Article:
Safari 6 comes bundled with OS X Mountain Lion and is available for download for Mac OS X Lion. It comes with a host of new features, several of which we detailed in this past weekend’s Safari tips roundup.
Today, however, we note a little addition to the interface that involves renaming bookmarks. In earlier versions of Safari, you’d need to rename your bookmarks by right clicking (or control-clicking) on the name of a bookmark and then choosing the “Rename bookmark” pop-up menu item. This is no longer your only choice.
Safari 6 came out just before Mountain Lion did, and it’s bundled with Apple’s latest operating system. For many Mac users, Safari is the end of the line when it comes to web browsing, as well as a super fast modern, accessible web browser for the rest of us.
We took a look at several new features of this latest iteration of Safari, including security tips and tricks, as well as how to use Reading Lists and sync tabs from your Mac to your iOS devices, and vice versa.
I got really used to using Chrome on my desktop and laptop Macs before Mountain Lion came out with Safari 6 at its heels. I try to use Chrome on my iOS devices, for the history and bookmark synching, I really do, but more often than not, I end up using mobile Safari, because a) it’s the default for all clicked links in other apps and b) I really, really like Reader.
Now, if you’re using Safari on both your Mac and your iPhone, iPad, or iPod touch, you’ll be pleased to know that you can access the tabs you’ve opened on your iPhone on your Mac, and vice versa, as long as you’re using iCloud. Let’s take a look at how we do this.
There are some new privacy settings in Safari 6 that potentially prevent a couple of security issues from plaguing you as you roam about the internet.
Some websites may track your browsing activity when they send you web pages to view, which allows those sites to tailor what is presented to you on a specific web page. In addition, when you type search words into the new integrated search bar in Safari 6, Safari will send those words to the search engine itself so that it can send you a list of common searches that are similar to yours. Both of these issues are potential privacy issues, and here’s how you can disable both of them.
Yesterday, we showed you how Safari 6 keeps track of the passwords you use when you visit websites that require them. They’re kept in a list in the background, so that when you connect to a secure website, you don’t have to enter in your user name or password every time. This is enabled (or disabled) in the Safari Preferences window, under the Auto-Fill tab, for some reason.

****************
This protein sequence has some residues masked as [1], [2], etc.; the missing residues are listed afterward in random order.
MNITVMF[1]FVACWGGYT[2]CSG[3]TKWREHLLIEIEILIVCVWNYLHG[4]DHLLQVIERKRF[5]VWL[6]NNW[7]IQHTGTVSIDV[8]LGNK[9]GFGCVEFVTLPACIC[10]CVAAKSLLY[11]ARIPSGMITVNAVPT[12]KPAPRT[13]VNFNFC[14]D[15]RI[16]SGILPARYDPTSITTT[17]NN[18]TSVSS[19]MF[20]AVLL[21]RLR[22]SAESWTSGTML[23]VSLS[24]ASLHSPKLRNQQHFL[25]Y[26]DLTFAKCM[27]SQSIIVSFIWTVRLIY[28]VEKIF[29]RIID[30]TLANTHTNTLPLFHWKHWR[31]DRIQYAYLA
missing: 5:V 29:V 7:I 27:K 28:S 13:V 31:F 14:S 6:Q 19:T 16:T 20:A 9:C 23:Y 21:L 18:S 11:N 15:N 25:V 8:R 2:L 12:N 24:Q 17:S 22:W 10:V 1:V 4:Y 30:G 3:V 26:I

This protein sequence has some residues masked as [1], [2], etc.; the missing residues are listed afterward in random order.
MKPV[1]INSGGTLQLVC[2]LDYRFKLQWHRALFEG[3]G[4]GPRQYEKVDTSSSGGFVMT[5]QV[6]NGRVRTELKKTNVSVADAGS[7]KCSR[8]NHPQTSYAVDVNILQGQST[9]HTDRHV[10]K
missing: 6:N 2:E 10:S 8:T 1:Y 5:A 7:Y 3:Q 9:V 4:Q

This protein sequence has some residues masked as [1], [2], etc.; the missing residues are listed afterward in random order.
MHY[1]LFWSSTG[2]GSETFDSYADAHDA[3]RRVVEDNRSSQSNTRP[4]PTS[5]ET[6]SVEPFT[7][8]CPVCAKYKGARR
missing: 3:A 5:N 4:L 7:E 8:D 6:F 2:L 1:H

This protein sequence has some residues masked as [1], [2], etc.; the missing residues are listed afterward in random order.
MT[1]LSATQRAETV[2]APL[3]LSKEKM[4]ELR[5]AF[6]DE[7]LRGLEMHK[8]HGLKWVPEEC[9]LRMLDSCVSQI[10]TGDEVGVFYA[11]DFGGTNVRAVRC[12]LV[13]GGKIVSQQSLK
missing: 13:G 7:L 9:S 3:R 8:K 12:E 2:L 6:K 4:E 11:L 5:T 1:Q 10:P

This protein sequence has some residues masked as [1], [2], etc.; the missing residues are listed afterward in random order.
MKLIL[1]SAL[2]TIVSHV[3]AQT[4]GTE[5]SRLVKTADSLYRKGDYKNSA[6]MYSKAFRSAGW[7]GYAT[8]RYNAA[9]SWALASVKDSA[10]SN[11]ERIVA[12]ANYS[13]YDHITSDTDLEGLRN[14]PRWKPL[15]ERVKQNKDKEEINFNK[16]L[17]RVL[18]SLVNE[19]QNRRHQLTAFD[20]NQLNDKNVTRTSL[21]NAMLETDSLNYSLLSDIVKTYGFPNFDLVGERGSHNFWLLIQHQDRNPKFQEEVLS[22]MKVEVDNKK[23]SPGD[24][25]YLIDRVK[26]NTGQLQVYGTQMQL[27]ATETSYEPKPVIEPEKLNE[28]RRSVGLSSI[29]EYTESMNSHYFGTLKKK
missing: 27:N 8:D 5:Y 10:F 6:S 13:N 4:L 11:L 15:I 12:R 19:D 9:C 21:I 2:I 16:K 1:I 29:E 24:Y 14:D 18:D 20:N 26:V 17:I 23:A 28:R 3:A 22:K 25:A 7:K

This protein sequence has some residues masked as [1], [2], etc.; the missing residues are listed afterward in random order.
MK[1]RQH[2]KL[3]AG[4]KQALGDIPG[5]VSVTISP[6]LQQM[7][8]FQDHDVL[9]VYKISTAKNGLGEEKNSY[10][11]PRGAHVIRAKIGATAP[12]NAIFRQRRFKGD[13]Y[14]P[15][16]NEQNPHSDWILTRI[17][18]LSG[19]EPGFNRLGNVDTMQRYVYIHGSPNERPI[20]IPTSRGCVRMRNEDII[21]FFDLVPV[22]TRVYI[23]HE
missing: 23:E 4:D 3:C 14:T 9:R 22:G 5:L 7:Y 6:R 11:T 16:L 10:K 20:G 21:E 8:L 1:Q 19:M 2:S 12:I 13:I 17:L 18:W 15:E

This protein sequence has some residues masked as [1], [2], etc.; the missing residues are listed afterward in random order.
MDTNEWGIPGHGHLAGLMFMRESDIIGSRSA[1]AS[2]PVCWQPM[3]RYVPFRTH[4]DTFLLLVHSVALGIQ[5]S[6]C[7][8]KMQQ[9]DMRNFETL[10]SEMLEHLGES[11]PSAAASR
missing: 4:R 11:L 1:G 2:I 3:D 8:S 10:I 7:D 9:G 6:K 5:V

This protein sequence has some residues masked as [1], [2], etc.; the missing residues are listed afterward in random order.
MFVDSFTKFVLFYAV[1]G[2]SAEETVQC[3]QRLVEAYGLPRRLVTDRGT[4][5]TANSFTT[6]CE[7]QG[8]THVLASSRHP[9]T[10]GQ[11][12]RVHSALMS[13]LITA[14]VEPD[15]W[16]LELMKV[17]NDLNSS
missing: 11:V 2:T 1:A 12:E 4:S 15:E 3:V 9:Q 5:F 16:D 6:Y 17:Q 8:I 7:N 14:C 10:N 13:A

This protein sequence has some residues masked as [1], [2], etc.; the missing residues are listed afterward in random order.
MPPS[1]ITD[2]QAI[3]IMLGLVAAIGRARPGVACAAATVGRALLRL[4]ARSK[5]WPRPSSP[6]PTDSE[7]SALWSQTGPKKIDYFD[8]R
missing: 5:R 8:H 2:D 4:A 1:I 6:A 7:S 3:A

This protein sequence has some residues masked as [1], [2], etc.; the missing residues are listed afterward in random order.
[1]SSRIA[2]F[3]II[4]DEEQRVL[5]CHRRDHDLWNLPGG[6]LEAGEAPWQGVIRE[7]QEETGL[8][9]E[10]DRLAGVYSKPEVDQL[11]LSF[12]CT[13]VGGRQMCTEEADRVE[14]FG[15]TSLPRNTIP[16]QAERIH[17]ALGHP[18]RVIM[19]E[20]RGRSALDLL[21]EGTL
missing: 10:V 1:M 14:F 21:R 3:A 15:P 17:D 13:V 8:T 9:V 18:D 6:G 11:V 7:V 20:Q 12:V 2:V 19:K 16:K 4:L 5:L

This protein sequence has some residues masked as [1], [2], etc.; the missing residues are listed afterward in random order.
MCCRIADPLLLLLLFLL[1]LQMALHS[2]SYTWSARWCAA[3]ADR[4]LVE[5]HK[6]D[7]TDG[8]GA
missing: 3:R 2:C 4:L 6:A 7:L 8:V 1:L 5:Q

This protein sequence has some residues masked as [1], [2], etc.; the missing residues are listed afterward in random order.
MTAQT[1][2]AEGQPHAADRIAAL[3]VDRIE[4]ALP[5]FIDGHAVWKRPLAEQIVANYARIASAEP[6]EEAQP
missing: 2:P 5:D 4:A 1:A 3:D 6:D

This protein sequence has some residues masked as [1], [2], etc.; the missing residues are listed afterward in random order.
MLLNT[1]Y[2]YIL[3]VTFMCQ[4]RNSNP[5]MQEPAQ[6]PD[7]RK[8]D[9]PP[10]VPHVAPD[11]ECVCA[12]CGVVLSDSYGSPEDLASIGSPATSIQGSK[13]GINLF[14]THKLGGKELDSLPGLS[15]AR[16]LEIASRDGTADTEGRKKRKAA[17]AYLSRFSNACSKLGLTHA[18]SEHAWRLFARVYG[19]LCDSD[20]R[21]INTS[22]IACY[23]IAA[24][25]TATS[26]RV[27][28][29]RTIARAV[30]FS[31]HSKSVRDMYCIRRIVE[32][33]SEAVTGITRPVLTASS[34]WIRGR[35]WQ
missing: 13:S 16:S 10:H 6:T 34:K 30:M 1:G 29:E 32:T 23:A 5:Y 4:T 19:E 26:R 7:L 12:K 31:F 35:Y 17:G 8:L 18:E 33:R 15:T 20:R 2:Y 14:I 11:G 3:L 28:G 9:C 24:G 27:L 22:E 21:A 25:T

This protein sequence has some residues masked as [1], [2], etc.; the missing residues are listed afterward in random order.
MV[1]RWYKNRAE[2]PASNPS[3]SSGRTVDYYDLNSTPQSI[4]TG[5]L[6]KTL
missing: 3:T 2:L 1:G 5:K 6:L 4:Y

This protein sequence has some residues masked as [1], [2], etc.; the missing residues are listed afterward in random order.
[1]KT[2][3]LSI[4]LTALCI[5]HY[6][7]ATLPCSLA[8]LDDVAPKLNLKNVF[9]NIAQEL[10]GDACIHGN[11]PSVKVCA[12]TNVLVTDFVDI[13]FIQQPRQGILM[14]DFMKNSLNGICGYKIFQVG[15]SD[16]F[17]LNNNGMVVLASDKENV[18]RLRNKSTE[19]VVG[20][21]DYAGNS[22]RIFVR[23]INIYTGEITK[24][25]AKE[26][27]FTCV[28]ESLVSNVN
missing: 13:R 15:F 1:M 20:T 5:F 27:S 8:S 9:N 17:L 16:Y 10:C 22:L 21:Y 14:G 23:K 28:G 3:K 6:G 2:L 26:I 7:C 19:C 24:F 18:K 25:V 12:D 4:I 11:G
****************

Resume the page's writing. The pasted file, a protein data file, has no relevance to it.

Disabling this feature makes your Mac more secure, if you are sharing the Mac or other folks have access to it. If you do use the saved password feature, however, there’s a cool little way to see what those passwords are right in Safari.
Safari does a great job at making your time on the web easy and simple. It will fill in frequently occurring form information, like your name, address, and email address, so that you don’t have to for every site you visit with a form requesting this information. Fill it out once, then let Safari auto-fill the info the rest of the time. It will also save website user names and passwords. Which, when you think about it, is a great idea for your own personal computer at home, but not so great for a work or shared computer.
The most noticeable change in the way Safari works in its latest version is in the way it allows you to search. Just like Google’s Chrome web browser, Safari now includes an integrated search in the previously URL-only address bar at the top of the browser.
There are some tricks to narrow down search results, as well as a couple neat ways to save specific searches for later use. Let’s check them out together, shall we?
If you’ve decided to wait for OS X Mountain Lion until all of your apps are compatible, don’t think Apple has forgotten all about you already. The Cupertino company has just released Safari 6 for OS X Lion, which introduces a number of new features, including the smart search field, an offline Reading List, and more.